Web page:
2. On this supposition, it is the highest blasphemy and reproach of God imaginable, to conceive that there is not forgiveness with him for us. Indeed, if we should go upon our own heads without his warranty and authority, to ask any thing at his band, we might well expect to meet with disappointment. For what should encourage us unto any such boldness? But now, when God himself shall command us to come, and ask any thing from him, so making it thereby our duty, and that the neglect thereof should be our great sin and rebellion against him; to suppose he hath not the thing in his power to bestow on us, or that his will is wholly averse from so doing, is to reproach him with want of truth, faithfulness, and holiness, and not to be God. For what sincerity can be in such proceedings ? Is it consistent with any divine excellency? Could it have any other end, but to deceive poor'creatures ? either to delude them if they do pray according to his command, or to involve them in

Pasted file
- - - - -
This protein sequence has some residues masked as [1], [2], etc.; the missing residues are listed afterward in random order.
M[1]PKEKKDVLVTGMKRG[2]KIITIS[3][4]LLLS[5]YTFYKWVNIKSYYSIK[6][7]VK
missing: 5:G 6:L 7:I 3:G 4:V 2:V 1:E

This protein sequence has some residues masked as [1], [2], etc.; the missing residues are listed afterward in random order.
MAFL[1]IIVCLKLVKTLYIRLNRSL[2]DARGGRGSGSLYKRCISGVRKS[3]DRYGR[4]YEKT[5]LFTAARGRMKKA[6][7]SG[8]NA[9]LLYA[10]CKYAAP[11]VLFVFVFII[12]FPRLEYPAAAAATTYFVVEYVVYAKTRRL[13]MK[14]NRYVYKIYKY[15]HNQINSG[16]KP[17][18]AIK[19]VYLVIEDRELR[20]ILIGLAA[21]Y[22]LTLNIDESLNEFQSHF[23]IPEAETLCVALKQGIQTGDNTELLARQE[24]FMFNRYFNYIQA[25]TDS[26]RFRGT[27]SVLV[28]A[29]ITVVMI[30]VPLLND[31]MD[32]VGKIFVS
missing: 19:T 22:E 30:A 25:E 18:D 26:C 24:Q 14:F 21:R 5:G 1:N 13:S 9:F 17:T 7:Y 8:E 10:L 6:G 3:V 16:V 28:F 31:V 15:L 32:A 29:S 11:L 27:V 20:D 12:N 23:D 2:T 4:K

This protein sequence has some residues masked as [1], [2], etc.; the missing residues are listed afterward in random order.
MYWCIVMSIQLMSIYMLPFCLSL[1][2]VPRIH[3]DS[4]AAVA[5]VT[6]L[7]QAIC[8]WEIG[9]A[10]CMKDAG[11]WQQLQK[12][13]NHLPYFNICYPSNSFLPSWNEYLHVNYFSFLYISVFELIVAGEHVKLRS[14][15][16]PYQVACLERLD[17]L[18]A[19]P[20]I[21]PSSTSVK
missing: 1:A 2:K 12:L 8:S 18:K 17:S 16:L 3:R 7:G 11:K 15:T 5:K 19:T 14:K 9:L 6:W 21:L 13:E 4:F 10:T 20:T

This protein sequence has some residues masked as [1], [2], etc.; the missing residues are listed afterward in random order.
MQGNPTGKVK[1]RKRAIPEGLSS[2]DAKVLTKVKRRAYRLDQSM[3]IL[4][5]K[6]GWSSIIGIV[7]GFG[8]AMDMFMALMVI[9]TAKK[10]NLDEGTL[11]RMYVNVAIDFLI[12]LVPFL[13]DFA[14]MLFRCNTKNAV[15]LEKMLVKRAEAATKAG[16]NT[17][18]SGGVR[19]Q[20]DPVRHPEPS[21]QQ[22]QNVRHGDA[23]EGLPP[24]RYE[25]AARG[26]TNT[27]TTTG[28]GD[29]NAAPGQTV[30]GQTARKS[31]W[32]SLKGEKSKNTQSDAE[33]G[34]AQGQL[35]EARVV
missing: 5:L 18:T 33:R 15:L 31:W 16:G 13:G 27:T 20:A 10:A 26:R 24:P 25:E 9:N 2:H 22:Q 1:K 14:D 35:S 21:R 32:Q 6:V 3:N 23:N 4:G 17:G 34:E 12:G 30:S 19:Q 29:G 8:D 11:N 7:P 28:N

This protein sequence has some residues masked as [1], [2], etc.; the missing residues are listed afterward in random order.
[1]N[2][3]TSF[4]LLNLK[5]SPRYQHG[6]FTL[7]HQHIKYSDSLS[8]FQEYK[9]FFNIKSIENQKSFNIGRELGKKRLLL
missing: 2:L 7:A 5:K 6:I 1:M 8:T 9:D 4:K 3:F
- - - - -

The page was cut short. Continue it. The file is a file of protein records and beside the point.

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farther guilt, if they do not? God forbid any such thoughts should enter into our hearts. But, 3. To put this whole matter out of question, God hath promised to hear our prayers, and in particular those which we make unto him for the forgiveness of sin. So our Saviour hath assured us, that what we ask in his name, it shall be done for us. And he hath, as we have shewed, taught us to ask this very thing of God as our heavenly Father; that is, in his name. For in and through him alone is he a Father unto us. I need not insist on particular promises to this purpose, they are, as you know, multiplied in the Scriptures. What hath been spoken may suffice to establish our present argument, namely, that God's prescription of religious worship unto sinners, doth undeniably prove that with him there is forgiveness; especially considering that the principal parts of the worship so prescribed and appointed by him, are peculiarly designed to confirm us in the faith thereof. And this is the design of the words that we do insist upon; ‘there is forgiveness with thee, that thou mayest be feared.’ The fear of God, as we have shewed in the Old Testament, doth frequently express, not that gracious affection of our minds, which is distinctly so called; but that whole worship of God, wherein that and all other gracious affections towards God are to be exercised. Now the psalmist tells us, that the foundation of this fear or worship, and the only motive and encouragement for sinners to engage in it, and give up themselves unto it is this, that there is forgivemess with God. Without this no sinner could fear, serve, or worship him. This therefore is undeniably proved by the institution of this worship, which was proposed unto confirmation. The end of all these things, as we shall afterward at large declare, is to encourage poor sinners to believe, and to evidence how inexcusable they will be left, who notwithstandstanding all this, do through the power of their lusts and unbelief, refuse to come to God in Christ that they may be pardoned. Yea, the laying open of the certainty and fulness of the evidence given unto this truth, makes it plain and conspicuous, whence it is that men perish in and for their sins. Is it for want of mercy, goodness, grace, or patience in God? Is it through any defect in the mediation of the Lord Christ? Is it for want of the mightiest encouragements and most infallible assurances, that with God there is forgiveness? Not at all, but merely on the account of their own obstinacy, stubbornness, and perverseness. They will notcome unto this light, yea, they hate it, because their deeds are evil. They will not come to Christ, that they may have life. It is merely darkness, blindness, and love of sin, that brings men to destruction. And this is laid open, and all pretences and excuses are removed, and the shame of men's lusts made naked by the full confirmation of this truth, which God hath furnished us withal. Take heed you that hear or read these things; if they are not mixed with faith, they will add greatly to your misery. Every argument will be your torment. But these considerations must be insisted on afterward. Moreover, if you will take into your minds what hath been delivered in particular, concerning the nature and end of the worship of God which you attend unto, you may be instructed in the use and due observation of it. When you address yourselves unto it, remember that this is that which God requires of you who are sinners; that this he would not have done, but with thoughts and intention of mercy for sinners. Bless him with all your souls, that this is laid as the foundation of all that you have to do with him. You are not utterly cast off, because you are sinners. Let this support and warm your hearts, when you go to hear, to pray, or any duty of worship. Consider what is your principal work in the whole. You are going to deal with God about forgiveness, in the being, causes, consequents, and effects of it. Hearken what he speaks, declares, or reveals about it; mix his revelation and promises with faith. Inquire diligently into all the obedience and thankfulness, all those duties of holiness and righteousness, which he justly expects from them who are made partakes of it; so shall you observe the worship of God unto his glory, and your own